Ivor Novello as the mysterious titular character in Alfred Hitchcock's
silent masterpiece The Lodger.
silent masterpiece The Lodger.
I have sung the praises of Rochester's Dryden Theater before, and will likely continue to do so, as it remains my favorite movie theater in the region. This past weekend I had the extraordinary pleasure of seeing a recently restored print of Alfred Hitchcock's seminal silent film The Lodger, a thriller based loosely upon the unsolved Jack the Ripper case, at the Dryden Theater. Not only was the print of the film quite beautiful -- I cannot wait until the restored Hitchcock silents referred to as the "Hitchcock 9" are available on home video formats -- but enhancing my experience considerably was the live piano accompaniment of Philip C. Carli.
The very talented and knowledgeable Dr. Philip C. Carli, who frequently provides musical accompaniment to silent film screenings at the Dryden Theater.
First, Dr. Carli knowledgeably introduced the film, offering a detailed account of The Lodger's production history, its importance to Hitchcock's body of work, and its status as a "problem" film due to many still-unresolved questions about the extent of the artistic contributions made by scenarist Eliot Stannard and editor Ivor Montagu, Hitchcock's then collaborators. Carli has a natural flair for public address and gave a very engaging talk; while I always appreciate the pre-film introductions given by various Dryden staffers, Carli's talk ranks as one of the best introductory presentations I've yet seen there.
Then, no sooner did Carli finish his delightful verbal introduction of The Lodger than he sat down at the baby grand piano and masterfully accompanied the entire movie as it screened! I have attended just two other silent film screenings with live musicians before, once back in Oregon and once at last year's "Night at the Movies" concert on my campus. I enjoyed both of those prior performances a great deal, yet Carli's performance accompanying The Lodger took this kind of experience to a wholly new, more emotionally impactful level. His musical choices throughout were impeccable; he knew the film inside-out and timed his cues perfectly with the onscreen action. I am not sure if he was improvising, or what score he might have been working from, but in any case I was totally blown away by the performance and plan to see another film accompanied by Carli as soon as I can.*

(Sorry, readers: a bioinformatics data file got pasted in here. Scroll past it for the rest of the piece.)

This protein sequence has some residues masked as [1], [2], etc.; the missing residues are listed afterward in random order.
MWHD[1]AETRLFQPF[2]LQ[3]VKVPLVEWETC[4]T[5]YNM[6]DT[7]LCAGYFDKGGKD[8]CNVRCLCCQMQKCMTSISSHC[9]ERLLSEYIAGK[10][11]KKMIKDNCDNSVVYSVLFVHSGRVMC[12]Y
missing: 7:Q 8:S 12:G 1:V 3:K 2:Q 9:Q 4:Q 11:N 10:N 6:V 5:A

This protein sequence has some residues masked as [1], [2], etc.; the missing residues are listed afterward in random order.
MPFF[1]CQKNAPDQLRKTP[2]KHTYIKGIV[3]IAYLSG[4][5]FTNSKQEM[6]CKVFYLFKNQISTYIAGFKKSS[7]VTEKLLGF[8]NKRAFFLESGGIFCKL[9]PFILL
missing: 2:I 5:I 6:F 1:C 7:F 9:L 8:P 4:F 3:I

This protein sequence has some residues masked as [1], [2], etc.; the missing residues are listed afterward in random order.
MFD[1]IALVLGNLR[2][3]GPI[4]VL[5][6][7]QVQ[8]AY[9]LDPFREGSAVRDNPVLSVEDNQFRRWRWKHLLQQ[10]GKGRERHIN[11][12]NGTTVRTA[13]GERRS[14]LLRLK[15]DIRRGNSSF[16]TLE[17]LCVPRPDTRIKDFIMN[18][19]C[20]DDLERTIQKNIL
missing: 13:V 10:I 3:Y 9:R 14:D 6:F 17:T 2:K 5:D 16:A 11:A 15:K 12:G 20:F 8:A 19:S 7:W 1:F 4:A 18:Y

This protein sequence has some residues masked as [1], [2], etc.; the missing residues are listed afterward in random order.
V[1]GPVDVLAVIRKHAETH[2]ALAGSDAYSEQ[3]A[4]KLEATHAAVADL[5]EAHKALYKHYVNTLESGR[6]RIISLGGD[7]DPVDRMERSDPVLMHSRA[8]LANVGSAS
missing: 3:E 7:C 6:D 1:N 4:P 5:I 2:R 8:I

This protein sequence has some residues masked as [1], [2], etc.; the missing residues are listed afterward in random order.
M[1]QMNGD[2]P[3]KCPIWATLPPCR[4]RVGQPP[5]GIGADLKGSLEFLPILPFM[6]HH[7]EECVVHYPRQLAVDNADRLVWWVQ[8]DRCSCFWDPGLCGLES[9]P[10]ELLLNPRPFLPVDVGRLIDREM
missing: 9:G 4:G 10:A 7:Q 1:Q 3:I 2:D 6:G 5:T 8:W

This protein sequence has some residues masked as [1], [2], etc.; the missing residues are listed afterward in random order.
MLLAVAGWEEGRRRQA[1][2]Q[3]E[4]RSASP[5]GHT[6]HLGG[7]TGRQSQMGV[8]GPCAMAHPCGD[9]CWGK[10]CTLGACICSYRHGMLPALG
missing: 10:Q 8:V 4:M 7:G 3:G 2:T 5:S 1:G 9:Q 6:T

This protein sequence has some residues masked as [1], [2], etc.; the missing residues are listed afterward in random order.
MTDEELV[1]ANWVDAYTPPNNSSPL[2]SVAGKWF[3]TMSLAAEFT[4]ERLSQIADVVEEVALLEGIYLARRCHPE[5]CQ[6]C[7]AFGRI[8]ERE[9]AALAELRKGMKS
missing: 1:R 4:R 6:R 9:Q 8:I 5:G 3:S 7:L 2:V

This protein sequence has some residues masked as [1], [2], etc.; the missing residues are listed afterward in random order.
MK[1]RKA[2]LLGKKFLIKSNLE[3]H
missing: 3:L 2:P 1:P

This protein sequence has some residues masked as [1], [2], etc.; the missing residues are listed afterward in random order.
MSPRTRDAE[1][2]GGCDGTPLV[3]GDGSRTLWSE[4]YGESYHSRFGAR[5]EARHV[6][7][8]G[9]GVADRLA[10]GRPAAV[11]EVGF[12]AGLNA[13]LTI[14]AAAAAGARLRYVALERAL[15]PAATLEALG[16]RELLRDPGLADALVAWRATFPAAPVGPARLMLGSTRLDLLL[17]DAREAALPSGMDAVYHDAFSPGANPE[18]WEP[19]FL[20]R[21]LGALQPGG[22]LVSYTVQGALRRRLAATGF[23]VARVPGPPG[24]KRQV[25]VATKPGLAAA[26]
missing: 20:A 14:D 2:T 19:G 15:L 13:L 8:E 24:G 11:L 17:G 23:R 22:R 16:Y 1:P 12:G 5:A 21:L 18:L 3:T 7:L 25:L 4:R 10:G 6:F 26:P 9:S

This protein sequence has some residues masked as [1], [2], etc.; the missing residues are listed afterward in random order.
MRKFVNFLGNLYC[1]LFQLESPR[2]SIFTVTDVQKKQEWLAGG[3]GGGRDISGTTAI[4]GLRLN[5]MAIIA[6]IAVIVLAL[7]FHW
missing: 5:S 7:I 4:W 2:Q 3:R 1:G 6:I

I strongly recommend that if you live in the Rochester area, you do the same as me and take advantage of this golden resource. Even if you do not typically consider yourself a fan of silent cinema -- and if you don't, believe me, you are missing out on some of the most visually arresting and beautiful films ever shot -- I still strongly suggest you see one accompanied by the talented and dynamic Carli. His musical presence adds so much to the experience of seeing a silent film that I really cannot fully account for it in words; you should simply go to the Dryden and find out for yourself.**
* Fortunately for me, I already know when I will next be seeing and hearing Carli: at the Dryden's screening of The Scarlet Letter (1926) on November 26, 2013 at 8:00pm.
** If you have never been to the Dryden before, or if you have only been prior to Spring 2013, you may want to check out this well-produced short video about the renovation of the theater earlier this year.